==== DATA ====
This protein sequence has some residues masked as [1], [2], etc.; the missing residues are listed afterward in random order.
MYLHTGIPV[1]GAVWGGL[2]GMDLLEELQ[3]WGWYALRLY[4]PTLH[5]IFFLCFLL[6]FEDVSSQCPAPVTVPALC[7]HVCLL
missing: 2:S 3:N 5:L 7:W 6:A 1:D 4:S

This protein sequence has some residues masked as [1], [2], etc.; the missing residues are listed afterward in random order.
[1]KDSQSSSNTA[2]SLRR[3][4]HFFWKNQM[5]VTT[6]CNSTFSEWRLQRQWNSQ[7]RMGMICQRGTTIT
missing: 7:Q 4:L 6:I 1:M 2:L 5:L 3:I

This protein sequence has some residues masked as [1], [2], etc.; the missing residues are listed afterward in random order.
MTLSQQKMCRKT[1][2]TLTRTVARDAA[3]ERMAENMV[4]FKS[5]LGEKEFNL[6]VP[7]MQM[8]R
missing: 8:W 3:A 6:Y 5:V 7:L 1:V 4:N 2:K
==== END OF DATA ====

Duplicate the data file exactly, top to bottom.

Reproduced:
This protein sequence has some residues masked as [1], [2], etc.; the missing residues are listed afterward in random order.
MYLHTGIPV[1]GAVWGGL[2]GMDLLEELQ[3]WGWYALRLY[4]PTLH[5]IFFLCFLL[6]FEDVSSQCPAPVTVPALC[7]HVCLL
missing: 2:S 3:N 5:L 7:W 6:A 1:D 4:S

This protein sequence has some residues masked as [1], [2], etc.; the missing residues are listed afterward in random order.
[1]KDSQSSSNTA[2]SLRR[3][4]HFFWKNQM[5]VTT[6]CNSTFSEWRLQRQWNSQ[7]RMGMICQRGTTIT
missing: 7:Q 4:L 6:I 1:M 2:L 5:L 3:I

This protein sequence has some residues masked as [1], [2], etc.; the missing residues are listed afterward in random order.
MTLSQQKMCRKT[1][2]TLTRTVARDAA[3]ERMAENMV[4]FKS[5]LGEKEFNL[6]VP[7]MQM[8]R
missing: 8:W 3:A 6:Y 5:V 7:L 1:V 4:N 2:K